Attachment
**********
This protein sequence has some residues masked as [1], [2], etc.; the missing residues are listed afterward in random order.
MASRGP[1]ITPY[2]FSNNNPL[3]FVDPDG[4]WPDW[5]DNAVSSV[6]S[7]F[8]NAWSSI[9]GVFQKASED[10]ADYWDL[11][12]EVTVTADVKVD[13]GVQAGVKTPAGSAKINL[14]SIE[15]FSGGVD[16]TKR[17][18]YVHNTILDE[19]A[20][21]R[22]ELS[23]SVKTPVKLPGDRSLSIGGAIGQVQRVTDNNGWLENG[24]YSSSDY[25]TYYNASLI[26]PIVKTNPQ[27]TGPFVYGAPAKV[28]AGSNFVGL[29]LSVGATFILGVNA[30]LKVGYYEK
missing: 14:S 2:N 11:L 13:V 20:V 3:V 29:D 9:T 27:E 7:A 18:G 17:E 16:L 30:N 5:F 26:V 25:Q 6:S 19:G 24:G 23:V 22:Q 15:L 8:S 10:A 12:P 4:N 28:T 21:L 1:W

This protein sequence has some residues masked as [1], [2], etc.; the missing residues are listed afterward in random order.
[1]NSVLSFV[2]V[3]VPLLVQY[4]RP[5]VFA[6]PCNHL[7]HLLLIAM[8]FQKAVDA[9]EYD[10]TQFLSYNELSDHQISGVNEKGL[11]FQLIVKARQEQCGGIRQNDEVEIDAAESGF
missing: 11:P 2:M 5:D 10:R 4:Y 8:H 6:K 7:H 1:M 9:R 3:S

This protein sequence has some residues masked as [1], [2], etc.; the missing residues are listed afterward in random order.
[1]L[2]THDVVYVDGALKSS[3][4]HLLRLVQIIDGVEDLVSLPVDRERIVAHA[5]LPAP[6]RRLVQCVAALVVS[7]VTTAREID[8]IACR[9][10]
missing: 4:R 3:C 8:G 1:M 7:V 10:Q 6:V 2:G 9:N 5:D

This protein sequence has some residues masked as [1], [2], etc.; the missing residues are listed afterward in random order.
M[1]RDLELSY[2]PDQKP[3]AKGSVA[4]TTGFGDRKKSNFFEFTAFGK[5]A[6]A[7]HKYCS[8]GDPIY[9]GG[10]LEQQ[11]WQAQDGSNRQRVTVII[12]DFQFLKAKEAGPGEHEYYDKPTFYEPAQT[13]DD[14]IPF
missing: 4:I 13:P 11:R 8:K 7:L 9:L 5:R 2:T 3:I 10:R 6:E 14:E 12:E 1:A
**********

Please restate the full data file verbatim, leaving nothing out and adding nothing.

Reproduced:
This protein sequence has some residues masked as [1], [2], etc.; the missing residues are listed afterward in random order.
MASRGP[1]ITPY[2]FSNNNPL[3]FVDPDG[4]WPDW[5]DNAVSSV[6]S[7]F[8]NAWSSI[9]GVFQKASED[10]ADYWDL[11][12]EVTVTADVKVD[13]GVQAGVKTPAGSAKINL[14]SIE[15]FSGGVD[16]TKR[17][18]YVHNTILDE[19]A[20][21]R[22]ELS[23]SVKTPVKLPGDRSLSIGGAIGQVQRVTDNNGWLENG[24]YSSSDY[25]TYYNASLI[26]PIVKTNPQ[27]TGPFVYGAPAKV[28]AGSNFVGL[29]LSVGATFILGVNA[30]LKVGYYEK
missing: 14:S 2:N 11:L 13:V 20:V 3:V 29:D 9:T 27:E 7:A 18:G 17:E 16:L 30:N 5:F 26:V 25:Q 6:S 19:G 24:G 23:V 22:Q 15:L 8:S 10:A 12:P 4:N 28:T 21:L 1:W

This protein sequence has some residues masked as [1], [2], etc.; the missing residues are listed afterward in random order.
[1]NSVLSFV[2]V[3]VPLLVQY[4]RP[5]VFA[6]PCNHL[7]HLLLIAM[8]FQKAVDA[9]EYD[10]TQFLSYNELSDHQISGVNEKGL[11]FQLIVKARQEQCGGIRQNDEVEIDAAESGF
missing: 11:P 2:M 5:D 10:R 4:Y 8:H 6:K 7:H 1:M 9:R 3:S

This protein sequence has some residues masked as [1], [2], etc.; the missing residues are listed afterward in random order.
[1]L[2]THDVVYVDGALKSS[3][4]HLLRLVQIIDGVEDLVSLPVDRERIVAHA[5]LPAP[6]RRLVQCVAALVVS[7]VTTAREID[8]IACR[9][10]
missing: 4:R 3:C 8:G 1:M 7:V 10:Q 6:V 2:G 9:N 5:D

This protein sequence has some residues masked as [1], [2], etc.; the missing residues are listed afterward in random order.
M[1]RDLELSY[2]PDQKP[3]AKGSVA[4]TTGFGDRKKSNFFEFTAFGK[5]A[6]A[7]HKYCS[8]GDPIY[9]GG[10]LEQQ[11]WQAQDGSNRQRVTVII[12]DFQFLKAKEAGPGEHEYYDKPTFYEPAQT[13]DD[14]IPF
missing: 4:I 13:P 11:R 8:K 7:L 9:L 5:R 2:T 3:I 10:R 6:E 14:E 12:E 1:A